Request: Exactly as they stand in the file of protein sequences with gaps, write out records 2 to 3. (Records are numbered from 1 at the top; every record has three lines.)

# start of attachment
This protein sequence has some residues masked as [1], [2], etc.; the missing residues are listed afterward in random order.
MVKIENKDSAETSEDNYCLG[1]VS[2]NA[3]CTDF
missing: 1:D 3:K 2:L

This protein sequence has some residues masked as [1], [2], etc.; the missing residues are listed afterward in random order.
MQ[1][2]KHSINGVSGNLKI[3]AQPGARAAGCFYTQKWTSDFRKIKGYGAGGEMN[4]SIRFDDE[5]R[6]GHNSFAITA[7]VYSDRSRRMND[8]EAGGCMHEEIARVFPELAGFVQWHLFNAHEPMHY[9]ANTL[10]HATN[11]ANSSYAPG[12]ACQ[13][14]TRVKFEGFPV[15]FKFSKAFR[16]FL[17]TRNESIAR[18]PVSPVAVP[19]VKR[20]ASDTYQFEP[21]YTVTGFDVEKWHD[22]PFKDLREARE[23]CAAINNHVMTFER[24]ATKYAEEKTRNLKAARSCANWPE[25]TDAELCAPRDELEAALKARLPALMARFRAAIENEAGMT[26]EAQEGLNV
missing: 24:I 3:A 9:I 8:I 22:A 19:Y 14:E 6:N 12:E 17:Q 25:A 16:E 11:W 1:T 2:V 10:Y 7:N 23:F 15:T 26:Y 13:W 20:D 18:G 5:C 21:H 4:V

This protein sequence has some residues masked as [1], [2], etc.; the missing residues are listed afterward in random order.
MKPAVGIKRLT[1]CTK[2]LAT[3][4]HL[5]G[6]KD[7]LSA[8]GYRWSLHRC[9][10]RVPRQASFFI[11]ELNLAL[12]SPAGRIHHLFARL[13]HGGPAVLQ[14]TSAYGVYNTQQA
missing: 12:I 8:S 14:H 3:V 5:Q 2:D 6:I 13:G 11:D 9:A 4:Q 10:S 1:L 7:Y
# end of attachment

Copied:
This protein sequence has some residues masked as [1], [2], etc.; the missing residues are listed afterward in random order.
MQ[1][2]KHSINGVSGNLKI[3]AQPGARAAGCFYTQKWTSDFRKIKGYGAGGEMN[4]SIRFDDE[5]R[6]GHNSFAITA[7]VYSDRSRRMND[8]EAGGCMHEEIARVFPELAGFVQWHLFNAHEPMHY[9]ANTL[10]HATN[11]ANSSYAPG[12]ACQ[13][14]TRVKFEGFPV[15]FKFSKAFR[16]FL[17]TRNESIAR[18]PVSPVAVP[19]VKR[20]ASDTYQFEP[21]YTVTGFDVEKWHD[22]PFKDLREARE[23]CAAINNHVMTFER[24]ATKYAEEKTRNLKAARSCANWPE[25]TDAELCAPRDELEAALKARLPALMARFRAAIENEAGMT[26]EAQEGLNV
missing: 24:I 3:A 9:I 8:I 22:A 19:Y 14:E 6:N 12:E 17:Q 25:A 16:E 11:W 1:T 2:V 10:Y 7:N 23:F 15:T 26:Y 13:W 20:D 18:G 5:C 21:H 4:V

This protein sequence has some residues masked as [1], [2], etc.; the missing residues are listed afterward in random order.
MKPAVGIKRLT[1]CTK[2]LAT[3][4]HL[5]G[6]KD[7]LSA[8]GYRWSLHRC[9][10]RVPRQASFFI[11]ELNLAL[12]SPAGRIHHLFARL[13]HGGPAVLQ[14]TSAYGVYNTQQA
missing: 12:I 8:S 14:H 3:V 5:Q 2:D 6:I 13:G 11:D 9:A 4:Q 10:S 1:L 7:Y